Learning to Understand Video

Cascaded Pictorial Structures Code




Version 1.0, September 20, 2010.

OR, check out the more up-to-date code (of which CPS is a subset) here: Stretchable Models for Parsing Human Motion.


To run on a new image, simply use cps_demo.m, setting opts.imgfile and opts.outputdir as desired.

The input images are intended to be 333x370 pixel images of people roughly localized by an upper body detector. We use the bounding boxes provided by Eichner et et al.'s BMVC09 paper, "Better Appearance Models for Pictorial Structures". More recently, they have developed a more robust upper body person detector, which can be found here: http://www.vision.ee.ethz.ch/~calvin/calvin_upperbody_detector/

To convert from an Calvin upperbody detector to the correct 333x370 cropping, you can use the following code snippet (which uses some functions included in the code zip):

 ubbox = <upper body box returned by your upper body detector>;
 [bh,bw] = boxsize(ubbox);  bctr = boxcenter(ubbox);
 want_size = [333 370];
 hwr = want_size(2)/want_size(1);
 cropbox = box_from_dims(2*hwr*bh,2*bh,[bctr(1);ubbox(4)]);

 img = imread(oldfile);
 % crop out box:
 patch = extractWindow(img,box2rhull(round(cropbox)));
 % resize cropped box:
 patchsmall = imresize(patch,want_size);


A common mex/opencv issue has been addressed on the Stretchable Models code page.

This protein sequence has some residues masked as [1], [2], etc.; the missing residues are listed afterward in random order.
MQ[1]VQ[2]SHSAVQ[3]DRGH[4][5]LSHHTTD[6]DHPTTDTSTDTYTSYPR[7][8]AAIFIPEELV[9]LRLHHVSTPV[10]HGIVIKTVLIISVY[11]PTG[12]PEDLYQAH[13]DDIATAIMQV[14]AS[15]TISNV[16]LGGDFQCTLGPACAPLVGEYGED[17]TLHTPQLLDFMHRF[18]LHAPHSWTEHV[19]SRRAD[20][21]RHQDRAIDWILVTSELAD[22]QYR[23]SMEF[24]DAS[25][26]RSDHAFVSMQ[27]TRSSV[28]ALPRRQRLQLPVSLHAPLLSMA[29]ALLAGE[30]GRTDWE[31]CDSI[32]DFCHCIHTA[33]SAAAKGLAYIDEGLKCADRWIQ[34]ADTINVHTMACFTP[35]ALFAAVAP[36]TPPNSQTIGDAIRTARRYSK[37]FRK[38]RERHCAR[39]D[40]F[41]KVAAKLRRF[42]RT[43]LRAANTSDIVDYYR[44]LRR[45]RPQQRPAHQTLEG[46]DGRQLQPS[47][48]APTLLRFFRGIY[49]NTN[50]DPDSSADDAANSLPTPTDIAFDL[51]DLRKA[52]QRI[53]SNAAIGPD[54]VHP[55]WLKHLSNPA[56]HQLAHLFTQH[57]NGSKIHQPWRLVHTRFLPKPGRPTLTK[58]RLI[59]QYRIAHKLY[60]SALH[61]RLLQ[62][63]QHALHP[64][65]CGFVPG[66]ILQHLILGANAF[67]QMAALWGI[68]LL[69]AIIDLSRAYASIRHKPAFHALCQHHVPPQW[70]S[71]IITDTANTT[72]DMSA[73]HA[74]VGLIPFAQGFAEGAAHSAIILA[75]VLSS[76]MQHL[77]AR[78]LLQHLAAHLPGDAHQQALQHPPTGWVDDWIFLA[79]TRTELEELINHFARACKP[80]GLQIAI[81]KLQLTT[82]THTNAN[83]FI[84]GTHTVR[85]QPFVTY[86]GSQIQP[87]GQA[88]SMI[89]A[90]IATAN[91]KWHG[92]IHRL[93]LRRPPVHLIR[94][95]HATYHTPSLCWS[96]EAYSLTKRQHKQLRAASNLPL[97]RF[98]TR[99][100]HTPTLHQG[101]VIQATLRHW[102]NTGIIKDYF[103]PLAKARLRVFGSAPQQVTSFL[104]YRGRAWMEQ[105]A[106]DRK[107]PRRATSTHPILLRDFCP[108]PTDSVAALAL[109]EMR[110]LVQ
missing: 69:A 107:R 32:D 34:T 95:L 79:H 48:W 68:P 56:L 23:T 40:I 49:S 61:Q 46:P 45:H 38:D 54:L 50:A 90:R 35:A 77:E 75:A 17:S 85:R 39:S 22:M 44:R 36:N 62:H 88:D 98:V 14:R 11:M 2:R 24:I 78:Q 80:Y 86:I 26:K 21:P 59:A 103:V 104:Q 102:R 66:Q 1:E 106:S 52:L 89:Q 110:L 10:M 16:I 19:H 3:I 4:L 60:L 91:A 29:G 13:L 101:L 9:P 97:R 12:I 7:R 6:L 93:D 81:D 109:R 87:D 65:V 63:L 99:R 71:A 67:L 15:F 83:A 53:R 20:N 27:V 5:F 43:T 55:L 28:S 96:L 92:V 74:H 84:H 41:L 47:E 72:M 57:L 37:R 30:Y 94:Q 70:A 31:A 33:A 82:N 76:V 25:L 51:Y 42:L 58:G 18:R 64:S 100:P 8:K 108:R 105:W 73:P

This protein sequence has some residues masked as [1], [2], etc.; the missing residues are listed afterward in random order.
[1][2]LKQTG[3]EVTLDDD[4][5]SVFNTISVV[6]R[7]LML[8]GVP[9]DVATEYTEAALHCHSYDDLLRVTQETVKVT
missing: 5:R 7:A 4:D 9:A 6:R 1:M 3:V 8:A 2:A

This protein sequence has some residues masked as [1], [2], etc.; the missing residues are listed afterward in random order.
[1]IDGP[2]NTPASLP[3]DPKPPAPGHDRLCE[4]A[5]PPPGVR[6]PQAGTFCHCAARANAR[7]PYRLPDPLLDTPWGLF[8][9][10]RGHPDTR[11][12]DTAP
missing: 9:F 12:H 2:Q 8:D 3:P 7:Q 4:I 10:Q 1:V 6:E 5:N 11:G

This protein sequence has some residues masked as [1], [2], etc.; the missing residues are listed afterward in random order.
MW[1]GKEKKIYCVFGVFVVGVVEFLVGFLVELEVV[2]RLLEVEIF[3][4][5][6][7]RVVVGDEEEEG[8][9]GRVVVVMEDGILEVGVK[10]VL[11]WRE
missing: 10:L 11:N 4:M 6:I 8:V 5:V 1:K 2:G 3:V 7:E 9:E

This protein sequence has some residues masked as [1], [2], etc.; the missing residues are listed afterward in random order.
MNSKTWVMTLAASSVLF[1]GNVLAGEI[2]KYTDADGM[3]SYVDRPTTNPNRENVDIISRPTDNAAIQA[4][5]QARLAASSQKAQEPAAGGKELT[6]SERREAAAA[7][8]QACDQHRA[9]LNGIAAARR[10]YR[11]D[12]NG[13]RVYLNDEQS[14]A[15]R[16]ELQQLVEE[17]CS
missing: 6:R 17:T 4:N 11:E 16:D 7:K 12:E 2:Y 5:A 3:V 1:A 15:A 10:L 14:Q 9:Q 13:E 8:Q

This reference implementation has slightly different numbers than originally reported in the paper; however, it is much cleaner and significantly faster. You should be able to reproduce the following numbers out-of-the-box:

Buffy v2.199.5798.7293.6290.2165.1163.8385.18

For the lazy, you can just use the final predictions in the full and cropped frames contained in here:


Processing Pipeline & Timing

For a single input image of resolution 333x370 pixels, here is a breakdown of the steps and time each step takes:

  • compute HoG part detector detmaps: ~1m20s
  • applying cascade of coarse2fine models: <5 seconds
  • computing richer features
    • pb+ncut: ~2m45s
    • color models: ~7 seconds
    • rest of feature computation: ~25 seconds
    • evaluating gentleboost pairwise potential model: ~30 seconds
  • final prediction inference: <1 second
  • total: ~5m15s

This was evaluated on this machine:
Linux x86_64 GNU/Linux
Intel(R) Xeon(R) CPU E5450 @ 3.00GHz (w/ 8 cpus)

Differences from paper implementation

This implementation is slightly different than the paper version:

  • Coarse-to-fine pruning: Rather than a fixed alpha = 0 for every part (ie., pruning the mean max-marginal), we now learn a separate alpha for each part. During training, we set all alphas to 0 (learning to push the groundtruth score above average), and set the run-time alphas using cross-validation to keep 95% of the groundtruth. This modification maintains convexity of the learning formulation, and allows us to have more flexible pruning - more aggressive on easier parts.
  • Features: We also include an ncut embedding distance feature in the spirit of our pairwise color chi^2 distance feature. This embedding feature is a cosine distance between the average vector over the rectangular support of each limb in the embedding space (30 dimensional corresponding to the top 30 eigenvectors). Also, the HoG part detectors provided are faster (evaluate fewer rounds of boosting), but less accurate.
  • Jackknifing: Because the models are trained sequentially, it is easy to overfit successive cascade models which all see the same data. To remedy this, we employ simple 2-fold jackknifing (a.k.a., "stacking"): split the training data into two halves, and alternate each level the cascade using one half for training, one for validation.